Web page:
New "Risk Rating 2.0"
Major Changes to Flood Policy Rates
FEMA's method for determining flood insurance rates has undergone a major overall effective October 1, 2021. Newly written policies will be impacted the most, when an active policy from the National Flood Insurance Program (NFIP) wasn't in place prior to this date.
Until April 2022, existing policy "renewals" will have the option of being rated via either the old legacy rating system or the new "Risk 2.0" rating, and choose the best option. However, after April 21, 2022 - absent federal intervention - all policies will transition to the new rating system. It will be imperative, people with existing flood insurance policies don't let them lapse or the rates will escalate dramatically if a policy needs to be reissued.
The greatest impact will affect "new" policies; typically for new construction and buildings that have been in a flood zone but didn't have a policy. For existing policies there's still an 18% cap on annual rate increases. Yet reaching the level where those annual increases would stop will now be much higher for most policy holders. Uninsured buildings remapped by FEMA from "X" type flood zones into other type zones will have a more subtle annual glide-path than typical new policies.
Information on this new rating system is very fluid, with near daily updates. Rates are now very specific to each building and its location. For the latest information and particulars about your building, please consult your Insurance Agent.
Flood Maps No Longer Used For Policy Rates
Under this new system, the Flood Insurance Rate Maps won't be used to determine policy rates. The flood maps will still be used to:
- By communities to ensure construction compliance standards.
- By lenders to know if mandatory flood insurance coverage rules apply.
Flood Policies Now Rated on Multiple Factors:
- Geographic Variables (Building's Location)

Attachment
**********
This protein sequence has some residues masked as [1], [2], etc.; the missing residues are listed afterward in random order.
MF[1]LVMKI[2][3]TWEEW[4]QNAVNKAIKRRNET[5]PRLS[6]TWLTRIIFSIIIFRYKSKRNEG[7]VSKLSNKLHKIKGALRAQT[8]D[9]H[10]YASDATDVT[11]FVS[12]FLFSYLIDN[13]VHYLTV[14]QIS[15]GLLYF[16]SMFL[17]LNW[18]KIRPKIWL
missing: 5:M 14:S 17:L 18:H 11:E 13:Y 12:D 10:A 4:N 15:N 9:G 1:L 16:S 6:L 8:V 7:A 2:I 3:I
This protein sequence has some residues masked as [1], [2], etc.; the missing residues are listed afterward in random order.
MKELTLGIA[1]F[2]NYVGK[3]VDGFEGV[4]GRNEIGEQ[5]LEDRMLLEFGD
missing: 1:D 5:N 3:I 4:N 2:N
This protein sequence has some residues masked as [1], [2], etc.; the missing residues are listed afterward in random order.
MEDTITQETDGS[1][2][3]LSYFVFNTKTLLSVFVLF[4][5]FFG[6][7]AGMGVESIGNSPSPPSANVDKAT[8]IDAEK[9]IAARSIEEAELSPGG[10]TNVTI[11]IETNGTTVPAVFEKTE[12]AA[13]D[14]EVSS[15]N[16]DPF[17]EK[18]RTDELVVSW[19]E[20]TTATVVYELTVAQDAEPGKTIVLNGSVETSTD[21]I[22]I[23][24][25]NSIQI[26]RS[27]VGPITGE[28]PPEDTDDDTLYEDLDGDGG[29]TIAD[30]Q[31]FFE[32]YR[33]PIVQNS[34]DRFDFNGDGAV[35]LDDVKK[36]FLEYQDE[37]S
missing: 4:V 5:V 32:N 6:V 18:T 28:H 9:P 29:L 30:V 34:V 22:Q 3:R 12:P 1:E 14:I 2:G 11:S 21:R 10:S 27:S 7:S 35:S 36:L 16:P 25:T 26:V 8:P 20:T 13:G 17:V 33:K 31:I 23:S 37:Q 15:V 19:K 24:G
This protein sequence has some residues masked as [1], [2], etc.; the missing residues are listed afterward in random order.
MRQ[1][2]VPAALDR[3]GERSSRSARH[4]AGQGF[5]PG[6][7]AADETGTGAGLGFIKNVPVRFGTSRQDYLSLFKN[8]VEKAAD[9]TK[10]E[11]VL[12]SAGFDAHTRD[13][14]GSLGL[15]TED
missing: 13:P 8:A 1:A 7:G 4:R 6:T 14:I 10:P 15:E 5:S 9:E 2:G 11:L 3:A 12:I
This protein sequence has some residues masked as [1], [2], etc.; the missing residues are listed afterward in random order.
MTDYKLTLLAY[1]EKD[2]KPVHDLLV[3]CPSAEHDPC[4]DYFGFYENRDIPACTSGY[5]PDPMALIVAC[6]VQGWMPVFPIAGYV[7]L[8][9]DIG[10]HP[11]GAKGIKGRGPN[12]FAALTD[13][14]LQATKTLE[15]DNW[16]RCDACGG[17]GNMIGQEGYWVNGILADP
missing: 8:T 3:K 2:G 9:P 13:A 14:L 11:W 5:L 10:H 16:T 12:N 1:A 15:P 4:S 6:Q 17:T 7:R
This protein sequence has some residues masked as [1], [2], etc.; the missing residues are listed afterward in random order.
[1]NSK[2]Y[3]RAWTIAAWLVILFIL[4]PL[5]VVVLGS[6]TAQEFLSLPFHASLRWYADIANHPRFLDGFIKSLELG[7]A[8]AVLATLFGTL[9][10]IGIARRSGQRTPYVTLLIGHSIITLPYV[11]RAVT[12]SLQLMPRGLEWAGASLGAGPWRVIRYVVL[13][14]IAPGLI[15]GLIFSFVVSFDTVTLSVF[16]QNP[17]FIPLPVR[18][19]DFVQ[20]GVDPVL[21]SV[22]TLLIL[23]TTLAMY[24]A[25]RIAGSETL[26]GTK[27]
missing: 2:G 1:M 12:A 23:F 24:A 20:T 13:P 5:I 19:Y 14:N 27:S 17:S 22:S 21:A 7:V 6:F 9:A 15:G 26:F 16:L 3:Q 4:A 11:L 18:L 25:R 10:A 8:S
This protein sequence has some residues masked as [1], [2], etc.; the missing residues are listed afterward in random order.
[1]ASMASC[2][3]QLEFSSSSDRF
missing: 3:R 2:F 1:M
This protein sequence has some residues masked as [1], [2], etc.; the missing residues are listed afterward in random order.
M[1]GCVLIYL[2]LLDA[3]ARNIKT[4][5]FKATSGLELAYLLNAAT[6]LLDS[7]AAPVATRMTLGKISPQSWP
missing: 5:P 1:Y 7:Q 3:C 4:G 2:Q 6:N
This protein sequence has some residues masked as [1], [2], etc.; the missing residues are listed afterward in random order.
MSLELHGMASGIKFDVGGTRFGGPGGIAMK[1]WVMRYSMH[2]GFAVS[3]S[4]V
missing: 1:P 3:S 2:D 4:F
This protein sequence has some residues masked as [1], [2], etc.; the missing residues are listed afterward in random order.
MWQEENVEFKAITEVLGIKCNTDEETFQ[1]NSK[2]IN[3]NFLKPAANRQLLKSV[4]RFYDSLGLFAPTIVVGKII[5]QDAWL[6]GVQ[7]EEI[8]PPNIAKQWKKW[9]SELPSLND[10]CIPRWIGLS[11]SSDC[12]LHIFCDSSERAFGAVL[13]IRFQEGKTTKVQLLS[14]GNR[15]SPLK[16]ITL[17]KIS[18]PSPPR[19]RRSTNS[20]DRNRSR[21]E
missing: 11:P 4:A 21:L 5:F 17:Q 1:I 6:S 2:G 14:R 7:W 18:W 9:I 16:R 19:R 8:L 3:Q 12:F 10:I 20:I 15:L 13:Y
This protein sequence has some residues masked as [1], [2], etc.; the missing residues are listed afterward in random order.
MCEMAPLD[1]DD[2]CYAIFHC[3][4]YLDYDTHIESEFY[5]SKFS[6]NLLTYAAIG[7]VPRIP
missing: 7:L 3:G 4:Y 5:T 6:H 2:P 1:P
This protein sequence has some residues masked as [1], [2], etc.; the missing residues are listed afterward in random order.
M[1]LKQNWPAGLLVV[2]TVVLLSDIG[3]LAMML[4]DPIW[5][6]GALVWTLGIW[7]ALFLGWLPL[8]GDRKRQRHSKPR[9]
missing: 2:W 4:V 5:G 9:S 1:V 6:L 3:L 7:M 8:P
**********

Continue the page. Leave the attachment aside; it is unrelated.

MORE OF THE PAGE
- Most of these factors aren't being disclosed by FEMA. According to FEMA, some of these references are third-party proprietary databases not subject to disclosure.
- There are concerns for the accuracy of this data, especially building heights; shown above as "Elevation Relative to Flooding sources." Research by the local non-profit Fair Insurance Rates in Monroe (FIRM) shows this data to have an accuracy rate of not more than 18%.
- It's strongly recommended Owner obtain and submit an Elevation Certificate for each building to be rated under FEMA's new Risk Rating 2.0.
- Building variables (Building Physical Characteristics)
- Type of construction (masonry, wood-frame etc.)
- First Floor Height (Height of the first floor above the Lowest adjacent grade alongside the building).
- This isn't a measurement on an Elevation Certificate, but can usually be determined by taking the height of the First Finished Floor - minus - Lowest Adjacent Grade.
- RCV = Replacement Cost Value
- Other Variables
- Prior NFIP Claims
- Once a damage claim is approved under RR 2.0, the rates look backwards two decades for prior claims and adjust the annual rate accordingly.
- Pre-FIRM Status = In Key West, these are buildings constructed on or before December 31, 1974 that predated the first flood maps.
- Prior NFIP Claims
Fair Insurance Rates in Monroe (FIRM) analyzed FEMA's projected rate increases for Monroe County. The results area shown in the bar graph to the right.
FIRM's three-way local rate comparisons →
- Legacy rating
- RR 2.0 without an Elevation Certificate
- RR 2.0 with an Elevation Certificate
It pays to have an Elevation Certificate →